Software Defect Prevention via Continuous Inspection
Avoid the Zone of Chaos: Economics of Quality andProductivity via Code ReviewReducing software development risk and costwhile improving speed, quality andmaintainability by applying review at all levelsPresented by: Joshua GoughAtlanta ALT.NET Meetuphttp://www.meetup/com/AtlAltDotNet6/19/2012
Topic Outline● Avoiding the Ultimate Risk● Software Development Processes● Risks associated with poor code-review and lack of defect prevention● Automated .NET tools to support "continuous inspection", code-review, and defect prevention● Demo of static source-code analysis with Visual Studio and NDepend
Avoiding The Ultimate Risk● How to validate that youre building the product your customers or users want and need?● What untested assumptions and risks can lurk in requirements and design docs?● What kinds of reviews can happen before or in parallel with coding to test assumptions and mitigate risks?
Types of Code Review● Formal code review: involves a careful and detailed process with multiple participants and multiple phases: Example: Fagan Inspection● Over-the-shoulder : One developer looks over the authors shoulder as the latter walks through the code.● Email pass-around – Source code management system emails code to reviewers automatically after checkin is made.● Pair Programming – Two authors develop code together at the same workstation, such is common in Extreme Programming.● Tool-assisted code review – Authors and reviewers use specialized tools designed for peer code review.
Productivity Reasons: Faster Schedule t! Spo eet SwRelationship between defect rate and development time. As a rule,the projects that achieve the lowest defect rates also achieve theshortest schedules. -- Capers Jones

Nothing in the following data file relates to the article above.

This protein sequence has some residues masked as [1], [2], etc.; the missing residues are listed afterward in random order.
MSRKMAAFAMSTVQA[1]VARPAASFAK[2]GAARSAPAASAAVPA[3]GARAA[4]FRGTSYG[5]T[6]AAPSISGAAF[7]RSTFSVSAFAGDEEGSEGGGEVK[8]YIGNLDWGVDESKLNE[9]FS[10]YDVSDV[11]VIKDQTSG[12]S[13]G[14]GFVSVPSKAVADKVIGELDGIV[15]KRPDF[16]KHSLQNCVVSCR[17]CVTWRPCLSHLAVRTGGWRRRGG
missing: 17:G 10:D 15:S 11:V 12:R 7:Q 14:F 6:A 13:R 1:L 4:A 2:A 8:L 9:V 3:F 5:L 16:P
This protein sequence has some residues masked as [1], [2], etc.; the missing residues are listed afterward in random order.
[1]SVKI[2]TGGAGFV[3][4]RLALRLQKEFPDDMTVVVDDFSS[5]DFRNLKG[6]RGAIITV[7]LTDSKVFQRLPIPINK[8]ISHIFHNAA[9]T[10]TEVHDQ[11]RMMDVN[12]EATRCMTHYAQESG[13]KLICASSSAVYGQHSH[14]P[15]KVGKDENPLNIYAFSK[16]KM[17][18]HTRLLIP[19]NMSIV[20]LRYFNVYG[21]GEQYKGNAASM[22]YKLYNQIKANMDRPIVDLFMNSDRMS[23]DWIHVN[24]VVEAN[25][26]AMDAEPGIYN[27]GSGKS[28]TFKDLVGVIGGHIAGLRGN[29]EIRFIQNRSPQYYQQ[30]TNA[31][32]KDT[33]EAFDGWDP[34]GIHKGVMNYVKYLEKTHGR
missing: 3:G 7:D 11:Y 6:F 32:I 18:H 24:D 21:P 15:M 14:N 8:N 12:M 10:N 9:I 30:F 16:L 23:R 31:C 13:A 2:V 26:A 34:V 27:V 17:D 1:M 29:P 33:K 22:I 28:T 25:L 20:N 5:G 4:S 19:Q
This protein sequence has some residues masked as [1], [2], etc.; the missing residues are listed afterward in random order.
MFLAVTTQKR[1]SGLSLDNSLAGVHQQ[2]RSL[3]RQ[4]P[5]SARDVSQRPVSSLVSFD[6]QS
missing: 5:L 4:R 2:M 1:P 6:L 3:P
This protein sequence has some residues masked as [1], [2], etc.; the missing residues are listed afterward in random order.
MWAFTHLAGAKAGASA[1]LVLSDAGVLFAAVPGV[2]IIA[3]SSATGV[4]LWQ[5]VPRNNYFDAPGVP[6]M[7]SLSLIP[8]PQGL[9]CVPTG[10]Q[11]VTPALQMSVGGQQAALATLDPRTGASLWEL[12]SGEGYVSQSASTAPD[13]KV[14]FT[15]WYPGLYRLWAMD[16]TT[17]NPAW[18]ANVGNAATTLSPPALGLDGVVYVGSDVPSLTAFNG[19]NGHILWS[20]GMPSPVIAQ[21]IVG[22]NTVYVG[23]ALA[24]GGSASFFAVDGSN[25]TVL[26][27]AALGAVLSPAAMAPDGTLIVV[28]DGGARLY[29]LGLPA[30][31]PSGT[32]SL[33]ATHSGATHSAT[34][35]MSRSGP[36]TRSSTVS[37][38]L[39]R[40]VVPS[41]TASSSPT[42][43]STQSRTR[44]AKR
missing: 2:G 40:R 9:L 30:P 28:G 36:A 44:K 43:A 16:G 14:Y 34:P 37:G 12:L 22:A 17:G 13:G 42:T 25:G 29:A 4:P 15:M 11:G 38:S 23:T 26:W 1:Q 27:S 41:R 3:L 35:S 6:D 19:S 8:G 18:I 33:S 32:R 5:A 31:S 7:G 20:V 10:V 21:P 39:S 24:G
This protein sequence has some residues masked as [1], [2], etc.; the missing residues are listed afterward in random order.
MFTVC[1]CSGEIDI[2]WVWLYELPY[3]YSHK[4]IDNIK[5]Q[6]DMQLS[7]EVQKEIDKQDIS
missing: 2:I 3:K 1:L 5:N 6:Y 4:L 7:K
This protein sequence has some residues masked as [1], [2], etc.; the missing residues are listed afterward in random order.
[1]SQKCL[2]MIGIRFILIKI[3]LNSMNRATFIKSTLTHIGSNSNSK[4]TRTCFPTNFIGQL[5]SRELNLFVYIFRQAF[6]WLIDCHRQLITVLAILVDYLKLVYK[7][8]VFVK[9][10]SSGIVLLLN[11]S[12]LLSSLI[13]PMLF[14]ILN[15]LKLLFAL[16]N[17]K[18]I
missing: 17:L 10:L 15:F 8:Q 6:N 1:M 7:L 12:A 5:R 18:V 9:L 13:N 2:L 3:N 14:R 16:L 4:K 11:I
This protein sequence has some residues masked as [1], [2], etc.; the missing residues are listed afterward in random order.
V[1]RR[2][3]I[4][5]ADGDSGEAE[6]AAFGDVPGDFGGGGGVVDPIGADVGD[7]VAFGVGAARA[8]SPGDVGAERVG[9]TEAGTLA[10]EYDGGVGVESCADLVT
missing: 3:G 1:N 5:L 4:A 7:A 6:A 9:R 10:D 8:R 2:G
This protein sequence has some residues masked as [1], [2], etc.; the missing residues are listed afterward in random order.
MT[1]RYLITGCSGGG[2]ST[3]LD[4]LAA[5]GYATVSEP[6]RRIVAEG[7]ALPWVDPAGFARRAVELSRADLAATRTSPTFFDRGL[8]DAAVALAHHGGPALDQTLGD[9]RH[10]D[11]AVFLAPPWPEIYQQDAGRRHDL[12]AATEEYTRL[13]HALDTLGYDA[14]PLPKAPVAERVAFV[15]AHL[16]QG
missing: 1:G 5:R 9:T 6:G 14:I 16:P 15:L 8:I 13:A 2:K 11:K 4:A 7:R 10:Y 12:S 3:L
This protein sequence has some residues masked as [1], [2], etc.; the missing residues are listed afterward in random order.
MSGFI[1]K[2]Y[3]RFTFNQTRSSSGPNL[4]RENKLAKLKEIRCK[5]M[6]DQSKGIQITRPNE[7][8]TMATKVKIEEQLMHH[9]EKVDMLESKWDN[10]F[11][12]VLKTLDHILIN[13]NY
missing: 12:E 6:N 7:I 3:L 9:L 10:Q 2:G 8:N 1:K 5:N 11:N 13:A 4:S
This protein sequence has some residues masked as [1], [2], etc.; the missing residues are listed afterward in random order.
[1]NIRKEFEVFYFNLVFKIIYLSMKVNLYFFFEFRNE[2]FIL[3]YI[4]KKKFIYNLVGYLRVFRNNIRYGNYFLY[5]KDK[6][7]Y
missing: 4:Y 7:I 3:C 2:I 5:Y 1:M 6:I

Pair Programming● Agile software development technique wherein two programmers work together at one workstation● One drives and writes codes while the other observes (or navigates) and reviews each line of code● The two programmers switch roles frequently● While reviewing, the observer also considers the strategic direction of the work in order to: ○ Devise ideas for improvements and likely future problems to address ○ Free the driver to focus all of his or her attention on the "tactical" aspects of completing the current task, using the observer as a safety net and guide
But, What Does the Science Say?● Isolated studies of pair-programming reveal results ranging all across the map● Some meta-analyses also reveal wide- ranging results● I suspect the answer to be "It depends", therefore proceed without dogma and use pragmatism
Study Summary● 48% increase in correctness for complex systems ○ No significant time difference● Simple systems had 20% time decrease ○ No significant correctness difference● Overall no general time reduction or correctness increase ○ But an overall 84% effort increase● Limitations: this was a one day experiment with 99 individuals and 98 pairs How would working together longer affect results?
1. Review fewer than 200-400 lines of code at a time.
2. Aim for an inspection rate of less than 300-500 LOC/hour
3. Take enough time for a proper, slow review, but not more than 60-90 minutes K e y
4. Authors should annotate source code before the review
Additional Tactical Tips...● 5. Establish quantifiable goals for code review and capture metrics so you can improve your processes● 6. Checklists substantially improve results for both authors and reviewers● 7. Verify that defects are actually fixed!
And Managerial Tips...● 8. Managers must foster a good code review culture in which finding defects is viewed positively● 9. Beware the “Big Brother” effect● 10. The Ego Effect: Do at least some code review, even if you dont have time to review it all
11.Lightweight-style code reviews are efficient, practical, and effective at finding bugs
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